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As she attended classes in the California Bay Area, Naomi Shachter was struck by AmeriCorps’ ability to transform the lives of students in her high school. AmeriCorps members served as mentors, advocates, teachers, and friends. “I saw what a big difference service in the community could make,” she said.

In Gen. George Washington’s farewell orders to the Continental Army, he encouraged the soldiers who united in battle to not only maintain their bond as a “patriotic band of Brothers” but to carry forward the virtues they had learned during military service when they returned home. His wisdom still rings true today, as we see example after example of our soldiers continuing to serve their communities after their military commitments end.

James Randall “Randy” Hindert served in the U.S. Army in Vietnam as a Sergeant from 1967-1970. Recently, he began serving our nation again, this time in the local community as a tutor for AmeriCorps at Big Brothers/Big Sisters of St. Lucie, Indian River, and Okeechobee Counties in Florida.

He spent 10 years stationed in Fort Bragg, NC; two years in Italy; and more than one year in Iraq. Now his service continues here, on the homefront, as he helps save lives and rebuild communities.

It’s nearly impossible to find a silver lining in events like Hurricane Sandy. But the outpouring of volunteers from the affected communities and around the country who pulled together after the storm to do anything from running shelters, to feeding the displaced, to mucking and gutting homes revealed the heart of a caring nation.

Hundreds of thousands of Americans are participating in volunteer service activities today to commemorate the 9/11 anniversary on the September 11th National Day of Service and Remembrance. The Corporation for National and Community Service (CNCS) leads the annual effort to pay tribute to and honor the victims and heroes of 9/11 through service.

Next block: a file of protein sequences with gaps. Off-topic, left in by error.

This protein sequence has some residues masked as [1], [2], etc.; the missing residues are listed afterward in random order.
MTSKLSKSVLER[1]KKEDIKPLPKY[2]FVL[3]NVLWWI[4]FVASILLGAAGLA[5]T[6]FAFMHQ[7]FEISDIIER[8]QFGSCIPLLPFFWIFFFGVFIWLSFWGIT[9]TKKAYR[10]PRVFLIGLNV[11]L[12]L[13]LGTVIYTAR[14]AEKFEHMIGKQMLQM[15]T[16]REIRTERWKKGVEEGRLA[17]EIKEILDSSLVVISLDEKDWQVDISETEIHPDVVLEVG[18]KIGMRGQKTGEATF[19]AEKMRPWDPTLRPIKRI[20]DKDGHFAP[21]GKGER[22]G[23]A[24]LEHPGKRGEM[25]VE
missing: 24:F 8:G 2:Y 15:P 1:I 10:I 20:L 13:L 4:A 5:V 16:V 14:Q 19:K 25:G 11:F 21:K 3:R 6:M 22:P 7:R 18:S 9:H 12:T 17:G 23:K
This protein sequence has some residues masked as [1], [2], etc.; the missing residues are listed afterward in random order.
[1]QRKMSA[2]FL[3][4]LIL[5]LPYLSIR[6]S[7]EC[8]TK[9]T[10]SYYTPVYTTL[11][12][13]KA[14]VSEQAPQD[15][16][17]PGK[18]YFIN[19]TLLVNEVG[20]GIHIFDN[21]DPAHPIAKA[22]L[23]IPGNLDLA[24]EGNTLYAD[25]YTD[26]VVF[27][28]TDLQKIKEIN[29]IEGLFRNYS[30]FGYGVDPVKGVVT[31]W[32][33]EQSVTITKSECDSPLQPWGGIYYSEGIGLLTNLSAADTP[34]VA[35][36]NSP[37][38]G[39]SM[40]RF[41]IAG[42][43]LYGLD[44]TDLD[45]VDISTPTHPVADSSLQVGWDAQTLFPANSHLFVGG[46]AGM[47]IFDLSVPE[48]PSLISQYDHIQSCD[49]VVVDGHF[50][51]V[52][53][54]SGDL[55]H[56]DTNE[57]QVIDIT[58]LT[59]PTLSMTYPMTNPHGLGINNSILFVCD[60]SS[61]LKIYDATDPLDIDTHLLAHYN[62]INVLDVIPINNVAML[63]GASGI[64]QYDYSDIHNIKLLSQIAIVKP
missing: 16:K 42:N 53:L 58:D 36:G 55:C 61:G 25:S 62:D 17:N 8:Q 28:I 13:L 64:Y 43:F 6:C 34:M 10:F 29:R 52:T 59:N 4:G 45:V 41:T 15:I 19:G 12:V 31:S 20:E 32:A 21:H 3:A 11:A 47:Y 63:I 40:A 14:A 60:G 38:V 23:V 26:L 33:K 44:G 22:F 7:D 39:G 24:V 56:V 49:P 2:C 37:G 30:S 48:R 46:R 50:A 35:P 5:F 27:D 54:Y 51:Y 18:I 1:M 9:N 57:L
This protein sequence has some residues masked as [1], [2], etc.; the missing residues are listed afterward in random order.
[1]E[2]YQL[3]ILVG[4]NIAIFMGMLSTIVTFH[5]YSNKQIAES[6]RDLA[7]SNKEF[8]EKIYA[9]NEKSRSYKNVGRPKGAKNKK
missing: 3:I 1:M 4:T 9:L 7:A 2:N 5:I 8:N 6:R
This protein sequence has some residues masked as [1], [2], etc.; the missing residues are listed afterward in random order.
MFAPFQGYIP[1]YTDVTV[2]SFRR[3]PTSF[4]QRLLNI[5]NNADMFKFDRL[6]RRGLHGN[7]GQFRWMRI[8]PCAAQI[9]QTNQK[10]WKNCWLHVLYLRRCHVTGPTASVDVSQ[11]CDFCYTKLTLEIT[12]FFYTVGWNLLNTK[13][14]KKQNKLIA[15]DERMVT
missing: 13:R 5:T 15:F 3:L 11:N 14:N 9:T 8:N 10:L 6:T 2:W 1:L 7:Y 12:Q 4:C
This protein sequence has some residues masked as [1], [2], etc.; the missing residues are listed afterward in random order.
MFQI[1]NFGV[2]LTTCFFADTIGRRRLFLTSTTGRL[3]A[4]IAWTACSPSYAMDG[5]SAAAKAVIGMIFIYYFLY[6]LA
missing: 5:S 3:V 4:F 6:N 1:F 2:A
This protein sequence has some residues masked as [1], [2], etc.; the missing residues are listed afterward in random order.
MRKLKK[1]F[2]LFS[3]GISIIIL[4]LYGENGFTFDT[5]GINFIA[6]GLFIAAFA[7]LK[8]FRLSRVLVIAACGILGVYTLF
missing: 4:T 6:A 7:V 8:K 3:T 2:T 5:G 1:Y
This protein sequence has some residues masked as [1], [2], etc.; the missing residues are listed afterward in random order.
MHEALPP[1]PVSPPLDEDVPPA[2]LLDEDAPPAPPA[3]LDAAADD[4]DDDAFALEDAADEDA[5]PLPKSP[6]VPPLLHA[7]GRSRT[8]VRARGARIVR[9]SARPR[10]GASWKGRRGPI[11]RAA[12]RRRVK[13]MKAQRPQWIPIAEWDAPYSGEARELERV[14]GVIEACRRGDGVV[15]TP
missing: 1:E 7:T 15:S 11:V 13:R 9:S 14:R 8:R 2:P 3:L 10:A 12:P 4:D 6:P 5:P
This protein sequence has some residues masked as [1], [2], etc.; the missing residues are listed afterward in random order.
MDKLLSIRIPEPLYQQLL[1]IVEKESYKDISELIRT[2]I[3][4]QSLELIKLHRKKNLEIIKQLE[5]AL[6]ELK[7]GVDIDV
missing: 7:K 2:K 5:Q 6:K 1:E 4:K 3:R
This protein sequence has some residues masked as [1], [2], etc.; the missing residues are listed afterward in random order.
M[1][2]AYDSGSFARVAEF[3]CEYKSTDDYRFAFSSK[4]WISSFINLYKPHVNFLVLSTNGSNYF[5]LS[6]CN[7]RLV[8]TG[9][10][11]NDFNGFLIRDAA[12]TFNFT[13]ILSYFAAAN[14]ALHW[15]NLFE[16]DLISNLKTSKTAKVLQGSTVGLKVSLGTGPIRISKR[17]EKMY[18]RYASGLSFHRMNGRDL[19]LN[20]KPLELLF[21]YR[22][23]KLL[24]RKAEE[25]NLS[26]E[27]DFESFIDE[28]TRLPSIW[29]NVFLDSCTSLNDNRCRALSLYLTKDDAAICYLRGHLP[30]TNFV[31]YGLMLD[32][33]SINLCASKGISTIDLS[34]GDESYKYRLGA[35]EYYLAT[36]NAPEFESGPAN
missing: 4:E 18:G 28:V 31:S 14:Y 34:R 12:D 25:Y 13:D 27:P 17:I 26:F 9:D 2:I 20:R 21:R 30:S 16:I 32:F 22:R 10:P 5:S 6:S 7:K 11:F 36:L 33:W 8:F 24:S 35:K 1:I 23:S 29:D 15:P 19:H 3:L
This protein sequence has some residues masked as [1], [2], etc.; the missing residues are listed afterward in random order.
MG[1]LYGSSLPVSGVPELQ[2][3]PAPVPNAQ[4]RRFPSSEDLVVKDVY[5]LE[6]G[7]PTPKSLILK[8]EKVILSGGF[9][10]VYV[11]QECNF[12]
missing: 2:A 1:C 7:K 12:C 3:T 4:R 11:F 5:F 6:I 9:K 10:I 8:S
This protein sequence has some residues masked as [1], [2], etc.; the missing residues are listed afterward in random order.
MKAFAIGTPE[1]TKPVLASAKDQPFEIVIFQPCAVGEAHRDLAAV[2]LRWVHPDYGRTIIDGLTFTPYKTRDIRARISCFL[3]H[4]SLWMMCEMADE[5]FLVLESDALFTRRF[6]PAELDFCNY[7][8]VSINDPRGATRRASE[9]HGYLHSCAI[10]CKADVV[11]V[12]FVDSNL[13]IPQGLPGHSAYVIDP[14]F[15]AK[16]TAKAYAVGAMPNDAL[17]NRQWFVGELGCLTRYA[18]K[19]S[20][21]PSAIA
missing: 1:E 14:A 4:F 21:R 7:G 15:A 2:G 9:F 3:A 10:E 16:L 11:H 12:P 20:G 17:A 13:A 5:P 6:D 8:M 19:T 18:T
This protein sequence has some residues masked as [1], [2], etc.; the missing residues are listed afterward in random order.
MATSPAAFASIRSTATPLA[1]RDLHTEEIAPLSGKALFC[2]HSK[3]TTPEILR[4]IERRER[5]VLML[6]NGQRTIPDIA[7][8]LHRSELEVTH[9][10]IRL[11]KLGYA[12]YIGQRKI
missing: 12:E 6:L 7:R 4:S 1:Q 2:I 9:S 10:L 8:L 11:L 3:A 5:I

I am honored to be recognized as a Champion of Change through President Obama's Winning the Future Initiative. I have volunteered with the President at service projects in Washington, DC and along with my colleagues at HandsOn Greater DC Cares and the volunteer community of our region, share his commitment to achieving change through service.

This year marks the 10th anniversary of the September 11, 2001 terrorist attacks. Organizations across the country will honor those who were lost and those who rose in service in response to the tragedy by participating in the September 11th National Day of Service and Remembrance.

It's the start of a long Fourth of July weekend and for many that means a trip to the beach or backyard barbeques. For most it will mean an extra day or two off work and a patriotic celebration of some sort, possibly a parade or some fireworks.

With the 10th anniversary of September 11, 2001, approaching, memories of the tragic events that occurred that day feel particularly powerful. For most Americans, the anniversary will always be full of history, emotion, and reflection but 10 years later it's become a symbol for the spirit of unity that America demonstrated in the aftermath.

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